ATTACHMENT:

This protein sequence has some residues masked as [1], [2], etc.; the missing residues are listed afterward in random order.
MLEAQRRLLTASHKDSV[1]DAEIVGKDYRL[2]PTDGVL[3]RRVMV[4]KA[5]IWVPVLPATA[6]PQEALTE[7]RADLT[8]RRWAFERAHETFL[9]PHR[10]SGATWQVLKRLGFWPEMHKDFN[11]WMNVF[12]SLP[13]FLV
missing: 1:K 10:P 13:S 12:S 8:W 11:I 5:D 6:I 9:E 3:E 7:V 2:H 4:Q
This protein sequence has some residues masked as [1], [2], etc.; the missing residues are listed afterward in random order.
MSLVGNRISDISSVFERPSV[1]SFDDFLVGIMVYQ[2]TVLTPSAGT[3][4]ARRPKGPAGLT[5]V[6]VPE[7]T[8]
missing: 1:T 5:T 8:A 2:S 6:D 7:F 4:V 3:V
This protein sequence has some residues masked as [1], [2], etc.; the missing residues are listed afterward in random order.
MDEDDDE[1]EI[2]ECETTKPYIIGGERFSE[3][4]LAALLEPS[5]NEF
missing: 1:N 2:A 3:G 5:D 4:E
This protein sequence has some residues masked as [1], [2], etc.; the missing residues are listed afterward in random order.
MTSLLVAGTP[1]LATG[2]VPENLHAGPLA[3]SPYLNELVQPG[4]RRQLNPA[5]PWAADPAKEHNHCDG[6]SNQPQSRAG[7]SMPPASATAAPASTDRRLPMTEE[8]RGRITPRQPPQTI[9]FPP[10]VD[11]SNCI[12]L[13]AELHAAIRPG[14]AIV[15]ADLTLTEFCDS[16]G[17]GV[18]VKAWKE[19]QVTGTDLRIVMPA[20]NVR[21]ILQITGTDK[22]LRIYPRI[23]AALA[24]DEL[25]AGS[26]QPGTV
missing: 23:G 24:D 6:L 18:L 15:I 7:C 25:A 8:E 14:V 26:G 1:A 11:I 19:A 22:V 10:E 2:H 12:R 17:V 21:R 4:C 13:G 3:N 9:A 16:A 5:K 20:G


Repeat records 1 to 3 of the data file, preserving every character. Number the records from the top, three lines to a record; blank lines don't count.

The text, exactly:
This protein sequence has some residues masked as [1], [2], etc.; the missing residues are listed afterward in random order.
MLEAQRRLLTASHKDSV[1]DAEIVGKDYRL[2]PTDGVL[3]RRVMV[4]KA[5]IWVPVLPATA[6]PQEALTE[7]RADLT[8]RRWAFERAHETFL[9]PHR[10]SGATWQVLKRLGFWPEMHKDFN[11]WMNVF[12]SLP[13]FLV
missing: 1:K 10:P 13:S 12:S 8:W 11:I 5:D 6:I 9:E 3:E 7:V 2:H 4:Q
This protein sequence has some residues masked as [1], [2], etc.; the missing residues are listed afterward in random order.
MSLVGNRISDISSVFERPSV[1]SFDDFLVGIMVYQ[2]TVLTPSAGT[3][4]ARRPKGPAGLT[5]V[6]VPE[7]T[8]
missing: 1:T 5:T 8:A 2:S 6:D 7:F 4:V 3:V
This protein sequence has some residues masked as [1], [2], etc.; the missing residues are listed afterward in random order.
MDEDDDE[1]EI[2]ECETTKPYIIGGERFSE[3][4]LAALLEPS[5]NEF
missing: 1:N 2:A 3:G 5:D 4:E